Wednesday, February 2, 2011

"So, what's the next step?"

How many times in our lives have we all panicked about our future? About work, a place to live, where to live, expectations, family. There seem to be so many milestones in our life, so many times that we have to go, "Oh god - what am I doing next?" I don't know many people who constantly have it figured out. They're probably out there but I'm certainly not friends with them. You know who I'm talking about. The person who graduates on time, has the job lined up, the wedding date picked, and the baby room already painted. If I have to choose between yellow or green wall color, I think I'm better off not knowing.

And that's where I'm at in my life, as so many times before. What's next? Today I met with the president of my university to talk about my graduate research. Last summer she met me and said, "Let's talk." Finally, six months later we did just that. I sat down, gave a thirty second summary of my research, and she looked me in the eye and said "So, what's the next step?" I felt my mouth gape and my eyes search the wall behind her for answers. Framed certificates, academic posters, a window. Nope, I'm not going to find the answer there. "Uh - well..." I sounded like a complete idiot, so unprepared for this great opportunity. The rest of the meeting was a blur as I spoke like a politician, avoiding the question. All that I could think about, in the back of my mind, were her haunting words: "So what's the next step?" Next step for what? Today? My research? After graduation? That adolescent feeling of doubt and fear swept over me as I spoke empty words to the president, thinking to myself, "What is next?"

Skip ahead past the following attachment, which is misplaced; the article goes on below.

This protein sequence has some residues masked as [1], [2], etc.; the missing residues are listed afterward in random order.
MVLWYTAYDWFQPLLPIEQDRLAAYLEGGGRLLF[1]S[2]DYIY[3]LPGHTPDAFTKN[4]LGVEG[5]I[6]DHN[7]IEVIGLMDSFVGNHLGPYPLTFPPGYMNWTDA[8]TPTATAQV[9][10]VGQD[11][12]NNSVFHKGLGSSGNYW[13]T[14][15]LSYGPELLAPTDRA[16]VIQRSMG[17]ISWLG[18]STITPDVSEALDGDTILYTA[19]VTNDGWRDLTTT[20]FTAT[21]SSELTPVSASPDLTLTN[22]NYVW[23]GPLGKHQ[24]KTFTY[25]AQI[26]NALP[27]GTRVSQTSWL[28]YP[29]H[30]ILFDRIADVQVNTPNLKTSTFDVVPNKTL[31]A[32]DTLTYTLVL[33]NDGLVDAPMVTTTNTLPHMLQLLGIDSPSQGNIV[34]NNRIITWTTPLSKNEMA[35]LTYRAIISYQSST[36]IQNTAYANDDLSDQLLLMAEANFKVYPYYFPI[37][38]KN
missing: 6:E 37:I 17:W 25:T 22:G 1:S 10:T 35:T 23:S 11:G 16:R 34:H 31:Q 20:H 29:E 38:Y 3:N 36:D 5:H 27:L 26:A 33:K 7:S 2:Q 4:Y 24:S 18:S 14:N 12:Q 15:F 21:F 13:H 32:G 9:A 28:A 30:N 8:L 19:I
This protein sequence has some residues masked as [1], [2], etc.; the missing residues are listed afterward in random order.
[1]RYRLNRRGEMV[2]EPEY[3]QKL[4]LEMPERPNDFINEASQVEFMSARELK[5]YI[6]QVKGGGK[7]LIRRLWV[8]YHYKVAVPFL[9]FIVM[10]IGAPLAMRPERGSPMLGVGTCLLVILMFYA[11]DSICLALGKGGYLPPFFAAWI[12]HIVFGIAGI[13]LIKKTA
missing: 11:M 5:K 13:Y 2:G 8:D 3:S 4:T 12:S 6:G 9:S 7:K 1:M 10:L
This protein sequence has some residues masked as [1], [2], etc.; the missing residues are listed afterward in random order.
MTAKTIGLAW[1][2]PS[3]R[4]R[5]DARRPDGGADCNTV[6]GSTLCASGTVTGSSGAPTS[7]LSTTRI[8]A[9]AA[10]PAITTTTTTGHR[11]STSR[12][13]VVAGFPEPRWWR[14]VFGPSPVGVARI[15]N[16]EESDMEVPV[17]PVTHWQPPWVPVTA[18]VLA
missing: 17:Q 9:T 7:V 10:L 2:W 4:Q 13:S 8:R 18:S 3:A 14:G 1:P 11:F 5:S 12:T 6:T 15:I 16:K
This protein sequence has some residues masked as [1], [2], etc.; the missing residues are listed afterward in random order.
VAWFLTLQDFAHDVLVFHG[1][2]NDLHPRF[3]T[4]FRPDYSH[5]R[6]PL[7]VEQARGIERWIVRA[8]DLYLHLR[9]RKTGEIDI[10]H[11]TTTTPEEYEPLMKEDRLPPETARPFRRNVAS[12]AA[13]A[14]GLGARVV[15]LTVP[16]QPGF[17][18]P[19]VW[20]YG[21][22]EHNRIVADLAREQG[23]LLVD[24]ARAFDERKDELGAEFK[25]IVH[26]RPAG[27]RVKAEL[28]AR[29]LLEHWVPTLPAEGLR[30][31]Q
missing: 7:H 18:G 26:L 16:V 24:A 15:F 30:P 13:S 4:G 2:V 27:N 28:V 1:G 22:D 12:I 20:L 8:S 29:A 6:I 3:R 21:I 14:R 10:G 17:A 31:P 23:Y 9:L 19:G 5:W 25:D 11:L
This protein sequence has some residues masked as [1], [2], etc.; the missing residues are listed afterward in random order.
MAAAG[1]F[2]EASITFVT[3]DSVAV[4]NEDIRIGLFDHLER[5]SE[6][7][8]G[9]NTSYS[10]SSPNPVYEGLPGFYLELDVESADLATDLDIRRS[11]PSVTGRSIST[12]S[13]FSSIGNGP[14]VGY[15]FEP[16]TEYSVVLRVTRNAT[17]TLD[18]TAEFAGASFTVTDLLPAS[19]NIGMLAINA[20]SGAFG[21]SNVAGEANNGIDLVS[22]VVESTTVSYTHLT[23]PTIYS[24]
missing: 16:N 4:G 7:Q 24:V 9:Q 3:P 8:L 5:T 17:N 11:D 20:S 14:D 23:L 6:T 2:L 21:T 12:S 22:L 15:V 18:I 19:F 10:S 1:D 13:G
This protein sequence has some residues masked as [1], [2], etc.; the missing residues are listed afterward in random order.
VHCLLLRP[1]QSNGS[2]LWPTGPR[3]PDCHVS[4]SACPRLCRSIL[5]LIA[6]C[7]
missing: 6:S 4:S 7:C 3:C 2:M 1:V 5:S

Think of the phrases you have heard so often: "when you grow up," or "the real world." Am I nearing those toll bridges in my life? Many of us Gen Y-ers are just entering the work world, just buying houses, or just getting married. They say "40 is the new 30," so does that make 30 the new 20? If so, I have a long way to go until I mature and feel ready to enter "the real world." If that's true, our generation is still finding itself, growing up, realizing that we don't want to stop learning or stop exploring. I don't think it's a sign of immaturity, just a sign of open-mindedness and a willingness to keep seeing the world with wide eyes. If that is how we will continue to live, then I'm not sure any of us will ever "grow up" or enter "the real world," as our parents used to put it. But frankly, as far as I'm concerned, that's ok with me. We'll figure it out together.

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